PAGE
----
One More Bias (or perhaps I'm too novice )

Hi All
Another Query To bother you all:

1 class Person
2 def *(o)
3 puts “One person meets another”
4 end
5
6 def meets (o)
7 puts “One person meets another”
8 end
9 end

10 a= Person.new
11 b=Person.new
12
13 a * b
14 a.meets b

++++++++++++++++++++++++++++++++++++++++++++++++++++++++++++++
now with above Class the output is:

ruby yet.rb
One person meets another
One person meets another

CASE 1
If I replace Line 13 with this:
a % b #(or any other operator i.e. $ ^ & et al.)

I get the following error :
yet.rb:16: undefined method `%’ for #Person:0x282dbf4 (NoMethodError)

CASE 2
But when i replaced Line 14 with this:
a meets b
the error was this

ruby yet.rb
One person meets another
yet.rb:17: warning: parenthesize argument(s) for future version
yet.rb:17: undefined method `meets’ for main:Object (NoMethodError)

+++++++++++++++++++++++++++++++++++++++++++++++++++++++++++++++++++
THE QUERY

If a method is encountered then what is order for locating the method
in class hierarchy?
I mean base to child or reverse?

And regardless of that order why ruby tries to locate the “%” method
from Person (case 1)

while the “meets” method is searched for in Object (case 2)

Thanks in Advance
Raja

Ruby is beautiful!

On Fri, Jun 01, 2007 at 10:39:23PM +0900, Vin R. wrote:

10 a= Person.new

CASE 1
If I replace Line 13 with this:
a % b #(or any other operator i.e. $ ^ & et al.)

I get the following error :
yet.rb:16: undefined method `%’ for #Person:0x282dbf4 (NoMethodError)

Correct. a % b is syntactic sugar for a.%(b) or a.send(:%, b)

That is, invoke a method called ‘%’ on object ‘a’, passing ‘b’ as the
argument.

CASE 2
But when i replaced Line 14 with this:
a meets b
the error was this

ruby yet.rb
One person meets another
yet.rb:17: warning: parenthesize argument(s) for future version
yet.rb:17: undefined method `meets’ for main:Object (NoMethodError)

If you don’t follow ‘a’ by a dot, then it’s treated as a method name on
the
local object: that is, self.a(…)

So what you have written is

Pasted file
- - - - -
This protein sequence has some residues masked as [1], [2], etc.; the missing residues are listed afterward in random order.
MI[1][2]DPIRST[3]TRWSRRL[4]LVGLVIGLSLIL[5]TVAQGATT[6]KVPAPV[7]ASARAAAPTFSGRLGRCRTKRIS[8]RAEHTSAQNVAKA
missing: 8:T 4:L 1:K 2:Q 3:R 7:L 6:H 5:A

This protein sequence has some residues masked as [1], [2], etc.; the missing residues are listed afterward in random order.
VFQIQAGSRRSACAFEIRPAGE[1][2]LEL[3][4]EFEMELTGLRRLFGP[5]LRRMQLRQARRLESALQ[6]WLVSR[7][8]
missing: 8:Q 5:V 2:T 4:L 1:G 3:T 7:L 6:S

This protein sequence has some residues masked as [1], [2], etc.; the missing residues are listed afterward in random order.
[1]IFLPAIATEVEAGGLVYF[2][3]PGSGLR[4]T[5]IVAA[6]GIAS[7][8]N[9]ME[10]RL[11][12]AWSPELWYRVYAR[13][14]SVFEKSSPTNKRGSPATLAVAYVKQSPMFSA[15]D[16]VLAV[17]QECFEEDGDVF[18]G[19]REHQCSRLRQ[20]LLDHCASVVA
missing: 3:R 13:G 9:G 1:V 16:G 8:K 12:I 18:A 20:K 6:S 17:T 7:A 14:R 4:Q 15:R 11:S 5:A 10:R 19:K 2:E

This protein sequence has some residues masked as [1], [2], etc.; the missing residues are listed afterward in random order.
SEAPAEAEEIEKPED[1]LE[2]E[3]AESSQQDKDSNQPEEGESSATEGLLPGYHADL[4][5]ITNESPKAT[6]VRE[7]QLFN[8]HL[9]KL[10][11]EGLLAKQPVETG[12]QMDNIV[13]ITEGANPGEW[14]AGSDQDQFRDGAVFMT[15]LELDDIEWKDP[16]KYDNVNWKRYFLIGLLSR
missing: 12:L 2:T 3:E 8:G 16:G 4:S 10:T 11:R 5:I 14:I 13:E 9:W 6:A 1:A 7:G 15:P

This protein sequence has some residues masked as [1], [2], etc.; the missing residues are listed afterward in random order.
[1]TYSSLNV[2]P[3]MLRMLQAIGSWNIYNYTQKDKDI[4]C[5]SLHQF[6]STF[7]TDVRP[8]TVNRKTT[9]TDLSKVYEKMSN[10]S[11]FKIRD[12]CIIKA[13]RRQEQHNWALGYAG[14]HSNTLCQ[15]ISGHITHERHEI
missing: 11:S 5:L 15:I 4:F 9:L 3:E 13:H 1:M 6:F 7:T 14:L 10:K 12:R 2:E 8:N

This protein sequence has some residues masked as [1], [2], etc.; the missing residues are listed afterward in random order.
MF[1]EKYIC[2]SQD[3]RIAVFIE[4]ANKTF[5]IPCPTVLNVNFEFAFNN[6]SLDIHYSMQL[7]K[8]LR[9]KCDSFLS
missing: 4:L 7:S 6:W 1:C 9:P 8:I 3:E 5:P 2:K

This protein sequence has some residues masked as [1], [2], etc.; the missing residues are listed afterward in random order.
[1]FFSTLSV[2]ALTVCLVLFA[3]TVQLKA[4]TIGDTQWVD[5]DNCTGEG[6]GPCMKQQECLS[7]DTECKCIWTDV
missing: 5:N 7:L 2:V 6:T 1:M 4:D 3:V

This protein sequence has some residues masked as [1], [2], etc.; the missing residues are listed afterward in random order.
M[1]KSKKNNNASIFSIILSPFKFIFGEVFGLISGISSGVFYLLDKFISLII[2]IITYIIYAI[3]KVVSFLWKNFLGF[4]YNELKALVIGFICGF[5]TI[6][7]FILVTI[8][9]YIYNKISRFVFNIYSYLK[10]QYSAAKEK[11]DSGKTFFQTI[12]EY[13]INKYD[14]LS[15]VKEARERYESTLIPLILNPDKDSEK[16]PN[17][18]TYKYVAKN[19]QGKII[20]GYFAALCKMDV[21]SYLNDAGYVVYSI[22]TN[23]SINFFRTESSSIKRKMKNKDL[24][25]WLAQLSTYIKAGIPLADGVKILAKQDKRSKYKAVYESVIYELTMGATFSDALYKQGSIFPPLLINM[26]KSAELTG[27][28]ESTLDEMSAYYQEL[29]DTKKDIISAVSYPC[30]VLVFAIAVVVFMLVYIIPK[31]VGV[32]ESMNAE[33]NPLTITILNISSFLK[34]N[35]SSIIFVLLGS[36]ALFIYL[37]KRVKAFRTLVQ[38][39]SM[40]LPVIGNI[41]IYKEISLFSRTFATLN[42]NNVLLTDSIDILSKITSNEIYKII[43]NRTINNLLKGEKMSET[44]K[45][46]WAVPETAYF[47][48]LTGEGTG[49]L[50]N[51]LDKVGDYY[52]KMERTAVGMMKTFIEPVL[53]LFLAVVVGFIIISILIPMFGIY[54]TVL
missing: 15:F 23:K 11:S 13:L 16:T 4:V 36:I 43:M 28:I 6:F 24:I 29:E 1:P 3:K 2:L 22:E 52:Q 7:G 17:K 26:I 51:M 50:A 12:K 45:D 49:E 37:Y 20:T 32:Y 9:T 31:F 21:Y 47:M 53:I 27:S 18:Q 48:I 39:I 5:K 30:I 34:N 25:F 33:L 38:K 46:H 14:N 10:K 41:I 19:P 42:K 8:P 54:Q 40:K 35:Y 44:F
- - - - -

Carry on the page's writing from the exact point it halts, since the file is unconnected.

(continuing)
a( meets( b ) )

which has an implicit receiver,

self.a( meets( b ) )

The receiver, self, is a top-level object called “main”. But you have
not
defined methods ‘a’ or ‘meets’ at the top level.

def a(x)
“a:#{x}”
end

def meets(x)
“meets:#{x}”
end

b = “fred”
puts(a meets b) # “a:meets:fred” but with warnings about missing
parens
puts a(meets(b)) # no warnings

Brian.

On 2007-06-01 22:39:23 +0900 (Fri, Jun), Vin R. wrote:

8 end

ruby yet.rb
CASE 2
THE QUERY

If a method is encountered then what is order for locating the method
in class hierarchy?
I mean base to child or reverse?

Always in ‘current’ object, then in its parent and so on.

And regardless of that order why ruby tries to locate the “%” method
from Person (case 1)

while the “meets” method is searched for in Object (case 2)

That’s how hackers learn new languages! I like your style. :slight_smile:

You found the dark side of ruby parser.
In your case, the parser has decided that expression ‘a meets b’
is a call to method ‘Object#a’ of ‘self’ (some ‘main’ object).

That’s the cause of the warning ‘parenthesize argument(s) for future
version’.
First step was to get the values of the parameter, which was ‘meets b’,
which got understood as a call to Object#meets with parameter ‘b’.
The ‘b’ has been taken as a local variable, because of assignment in
line 11. Having the value of ‘b’ the call to Object#meets has been
executed, which generated the exception.

In the expression ‘a % b’ the ‘%’ has been at once recognized as an
operator, so the corresponding method has been called on the left side
of that operator, thus the error - undefined method on Person.

In other words, the parser had decided that
‘a % b’ is:
‘operator % with arguments “a” and “b”’, which is equal to:
‘a.%(b)’

and

in ‘a meets b’ meets is not an operator, so it’s a function argument,
so ‘a’ is a method call, and there is no ‘meets’ variable (since there
was no assignment seen), so ‘meets’ is also a method call,
and it needs parentheses, so the result was:
‘a( meets(b) )’, which is:
‘self.a( self.meets(b))’, and self.class is Object.

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